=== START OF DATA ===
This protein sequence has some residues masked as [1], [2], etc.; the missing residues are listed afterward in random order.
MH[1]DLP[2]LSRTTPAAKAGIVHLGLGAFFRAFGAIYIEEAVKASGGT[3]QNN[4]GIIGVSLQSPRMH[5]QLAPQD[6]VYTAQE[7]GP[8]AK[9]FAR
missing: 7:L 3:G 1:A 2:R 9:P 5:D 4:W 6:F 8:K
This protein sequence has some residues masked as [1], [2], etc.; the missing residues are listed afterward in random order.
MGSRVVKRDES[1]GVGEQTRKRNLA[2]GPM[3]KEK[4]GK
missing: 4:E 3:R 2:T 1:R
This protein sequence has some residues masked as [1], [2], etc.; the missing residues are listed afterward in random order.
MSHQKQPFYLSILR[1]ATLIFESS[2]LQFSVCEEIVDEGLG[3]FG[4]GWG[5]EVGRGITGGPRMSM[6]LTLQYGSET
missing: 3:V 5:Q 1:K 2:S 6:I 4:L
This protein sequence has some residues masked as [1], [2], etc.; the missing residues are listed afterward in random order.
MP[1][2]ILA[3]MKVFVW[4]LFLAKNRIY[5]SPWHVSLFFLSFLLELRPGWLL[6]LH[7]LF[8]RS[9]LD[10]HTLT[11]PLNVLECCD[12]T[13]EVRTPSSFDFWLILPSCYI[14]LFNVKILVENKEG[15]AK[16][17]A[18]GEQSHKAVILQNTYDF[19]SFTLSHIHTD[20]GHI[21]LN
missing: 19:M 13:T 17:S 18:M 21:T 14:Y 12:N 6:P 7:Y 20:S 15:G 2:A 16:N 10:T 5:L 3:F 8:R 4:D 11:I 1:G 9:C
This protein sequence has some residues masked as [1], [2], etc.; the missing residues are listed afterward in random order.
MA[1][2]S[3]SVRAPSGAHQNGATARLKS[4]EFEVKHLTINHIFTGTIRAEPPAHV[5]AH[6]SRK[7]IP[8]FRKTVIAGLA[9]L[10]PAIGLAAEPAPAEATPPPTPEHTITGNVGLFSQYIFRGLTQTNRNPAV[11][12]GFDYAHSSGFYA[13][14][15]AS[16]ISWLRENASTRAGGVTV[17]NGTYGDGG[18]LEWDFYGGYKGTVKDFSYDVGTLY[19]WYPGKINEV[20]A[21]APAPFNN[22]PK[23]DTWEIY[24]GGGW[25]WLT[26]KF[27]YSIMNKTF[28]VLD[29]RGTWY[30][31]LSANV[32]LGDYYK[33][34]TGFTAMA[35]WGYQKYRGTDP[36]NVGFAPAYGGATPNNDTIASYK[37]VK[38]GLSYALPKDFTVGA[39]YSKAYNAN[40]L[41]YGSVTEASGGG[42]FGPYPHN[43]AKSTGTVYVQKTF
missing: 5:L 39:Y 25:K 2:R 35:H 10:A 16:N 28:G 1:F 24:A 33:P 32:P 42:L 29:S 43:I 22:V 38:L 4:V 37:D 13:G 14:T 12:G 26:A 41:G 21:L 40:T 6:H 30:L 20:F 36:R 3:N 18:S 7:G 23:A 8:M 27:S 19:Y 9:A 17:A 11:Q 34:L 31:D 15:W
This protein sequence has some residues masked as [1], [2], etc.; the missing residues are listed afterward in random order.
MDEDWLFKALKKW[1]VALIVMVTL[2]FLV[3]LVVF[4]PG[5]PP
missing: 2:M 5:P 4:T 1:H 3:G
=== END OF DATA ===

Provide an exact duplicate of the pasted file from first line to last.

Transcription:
This protein sequence has some residues masked as [1], [2], etc.; the missing residues are listed afterward in random order.
MH[1]DLP[2]LSRTTPAAKAGIVHLGLGAFFRAFGAIYIEEAVKASGGT[3]QNN[4]GIIGVSLQSPRMH[5]QLAPQD[6]VYTAQE[7]GP[8]AK[9]FAR
missing: 7:L 3:G 1:A 2:R 9:P 5:D 4:W 6:F 8:K
This protein sequence has some residues masked as [1], [2], etc.; the missing residues are listed afterward in random order.
MGSRVVKRDES[1]GVGEQTRKRNLA[2]GPM[3]KEK[4]GK
missing: 4:E 3:R 2:T 1:R
This protein sequence has some residues masked as [1], [2], etc.; the missing residues are listed afterward in random order.
MSHQKQPFYLSILR[1]ATLIFESS[2]LQFSVCEEIVDEGLG[3]FG[4]GWG[5]EVGRGITGGPRMSM[6]LTLQYGSET
missing: 3:V 5:Q 1:K 2:S 6:I 4:L
This protein sequence has some residues masked as [1], [2], etc.; the missing residues are listed afterward in random order.
MP[1][2]ILA[3]MKVFVW[4]LFLAKNRIY[5]SPWHVSLFFLSFLLELRPGWLL[6]LH[7]LF[8]RS[9]LD[10]HTLT[11]PLNVLECCD[12]T[13]EVRTPSSFDFWLILPSCYI[14]LFNVKILVENKEG[15]AK[16][17]A[18]GEQSHKAVILQNTYDF[19]SFTLSHIHTD[20]GHI[21]LN
missing: 19:M 13:T 17:S 18:M 21:T 14:Y 12:N 6:P 7:Y 20:S 15:G 2:A 16:N 10:T 5:L 3:F 8:R 4:D 11:I 1:G 9:C
This protein sequence has some residues masked as [1], [2], etc.; the missing residues are listed afterward in random order.
MA[1][2]S[3]SVRAPSGAHQNGATARLKS[4]EFEVKHLTINHIFTGTIRAEPPAHV[5]AH[6]SRK[7]IP[8]FRKTVIAGLA[9]L[10]PAIGLAAEPAPAEATPPPTPEHTITGNVGLFSQYIFRGLTQTNRNPAV[11][12]GFDYAHSSGFYA[13][14][15]AS[16]ISWLRENASTRAGGVTV[17]NGTYGDGG[18]LEWDFYGGYKGTVKDFSYDVGTLY[19]WYPGKINEV[20]A[21]APAPFNN[22]PK[23]DTWEIY[24]GGGW[25]WLT[26]KF[27]YSIMNKTF[28]VLD[29]RGTWY[30][31]LSANV[32]LGDYYK[33][34]TGFTAMA[35]WGYQKYRGTDP[36]NVGFAPAYGGATPNNDTIASYK[37]VK[38]GLSYALPKDFTVGA[39]YSKAYNAN[40]L[41]YGSVTEASGGG[42]FGPYPHN[43]AKSTGTVYVQKTF
missing: 5:L 39:Y 25:K 2:R 35:H 10:A 16:N 28:G 1:F 24:A 33:P 32:P 42:L 29:S 43:I 22:V 38:L 4:V 37:D 13:G 14:T 12:G 26:A 41:G 21:L 40:T 6:H 30:L 20:F 36:R 3:N 18:S 7:G 23:A 8:M 27:S 19:Y 9:A 17:A 11:Q 34:L 31:D 15:W
This protein sequence has some residues masked as [1], [2], etc.; the missing residues are listed afterward in random order.
MDEDWLFKALKKW[1]VALIVMVTL[2]FLV[3]LVVF[4]PG[5]PP
missing: 2:M 5:P 4:T 1:H 3:G